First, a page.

Can we have too many rules when working with children?
How many rules would be too many rules, how many do we really need?
Do we actually need rules?
I would suggest the Rule of 3?
The Humble Slide
This simple piece of apparatus attracts more than its fair share of rules:
Sound familiar? This scenario is played out in countless early childcare settings daily. Of course it then needs an educator posted on “slide duty’ to enforce the barrage of rules. The minute nobody is monitoring, those ‘disobedient’ children will climb up the slide and slide down on their tummies!! Imagine that!!! WHY….because children consider these stupid rules made to be challenged.
Life consists of boundaries and expectations but do we make far too many adult rules for our young children? How confusing to have different rules in the child care setting, (even between educators), home, grandparents, friends, restaurant, shops …… no wonder our young children often struggle to follow all in their intricacies. Then there are the rules that are inconsistently followed up – more confusion for our young children!
We try and keep children safe but often inadvertently go overboard and extensively ‘bubblewrap’ so that the opportunity or activity becomes boring with none of the original benefits. Every self respecting child then looks for new and exciting opportunities which may be far more dangerous. In my view the only way we can keep a child safe is by them being able to keep themselves safe. Yes, they are capable and competent and this is where the Rule of 3 comes in.
Actually …… we don’t have rules – we have agreements, a concept I took from Teacher Tom Hobson when we worked together in Australia. Reaching agreement with children is far more effective than the adults dictating countless rules. Children have been consulted, they take ownership and it is not just another silly thing adults tell them to do … nobody likes to be told what to do, I certainly don’t!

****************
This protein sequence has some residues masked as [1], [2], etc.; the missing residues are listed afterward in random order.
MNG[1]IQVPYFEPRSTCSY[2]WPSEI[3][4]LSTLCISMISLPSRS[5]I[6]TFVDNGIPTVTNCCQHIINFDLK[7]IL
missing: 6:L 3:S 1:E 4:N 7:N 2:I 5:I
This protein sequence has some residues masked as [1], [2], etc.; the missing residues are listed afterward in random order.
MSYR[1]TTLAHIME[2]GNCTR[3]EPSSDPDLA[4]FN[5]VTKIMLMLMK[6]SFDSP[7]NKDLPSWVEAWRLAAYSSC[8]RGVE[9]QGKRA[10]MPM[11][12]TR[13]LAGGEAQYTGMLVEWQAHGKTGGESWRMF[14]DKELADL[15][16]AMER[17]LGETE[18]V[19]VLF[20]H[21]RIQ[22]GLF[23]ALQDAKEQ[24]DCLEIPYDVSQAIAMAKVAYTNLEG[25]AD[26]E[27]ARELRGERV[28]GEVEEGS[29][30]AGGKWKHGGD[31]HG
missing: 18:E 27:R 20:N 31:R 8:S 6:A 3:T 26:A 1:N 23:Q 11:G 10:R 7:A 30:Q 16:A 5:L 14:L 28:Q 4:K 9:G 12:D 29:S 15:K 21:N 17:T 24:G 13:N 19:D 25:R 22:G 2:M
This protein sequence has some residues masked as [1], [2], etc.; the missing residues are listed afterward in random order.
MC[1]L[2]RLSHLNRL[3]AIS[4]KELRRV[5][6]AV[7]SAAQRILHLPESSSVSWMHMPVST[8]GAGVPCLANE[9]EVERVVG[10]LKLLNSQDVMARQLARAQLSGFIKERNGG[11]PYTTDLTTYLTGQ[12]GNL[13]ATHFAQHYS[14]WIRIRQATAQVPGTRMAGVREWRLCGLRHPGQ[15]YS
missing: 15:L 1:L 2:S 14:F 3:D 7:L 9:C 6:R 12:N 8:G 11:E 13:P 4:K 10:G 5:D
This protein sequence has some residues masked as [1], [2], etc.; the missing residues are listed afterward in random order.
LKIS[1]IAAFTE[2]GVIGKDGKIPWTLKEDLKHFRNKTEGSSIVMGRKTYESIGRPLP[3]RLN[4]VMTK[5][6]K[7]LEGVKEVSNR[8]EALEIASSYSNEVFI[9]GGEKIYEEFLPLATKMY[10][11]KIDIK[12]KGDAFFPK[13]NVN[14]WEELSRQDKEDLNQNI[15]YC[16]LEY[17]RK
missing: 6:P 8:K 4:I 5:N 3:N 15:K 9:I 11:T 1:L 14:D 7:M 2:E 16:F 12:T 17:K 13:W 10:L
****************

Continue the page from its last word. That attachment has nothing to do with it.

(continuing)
How do we reach agreement on the Rule of 3?
To start off we have a meeting with the children to talk about boundaries, preferably as equals, not with the adult sitting on their ‘throne’.
When we think about it, all the rules we make are made to protect the children, the adults and the environment. So now that we have reached this agreement, the next time we see a child climbing up the slide we can suggest “remember our agreement? Are you feeling safe? Are you likely to hurt others or damage the slide? No? That’s fine then”.
There will be times when children may not be able to accurately judge the real risk of a hazard and will then need additional adult support and information to keep themselves safe. In most cases children are trusted and given the opportunity to make decisions to keep themselves and others safe with gentle guidance from the adults. Children then face the consequences of their actions and are able to reflect on how their actions impacted others.
So in conclusion, in the Rule of 3 we as a community agree that:
No children were injured in the making of these photographs! Thank you Jeff and Tasha Johnson of Exploration Early Learning for playing here with me!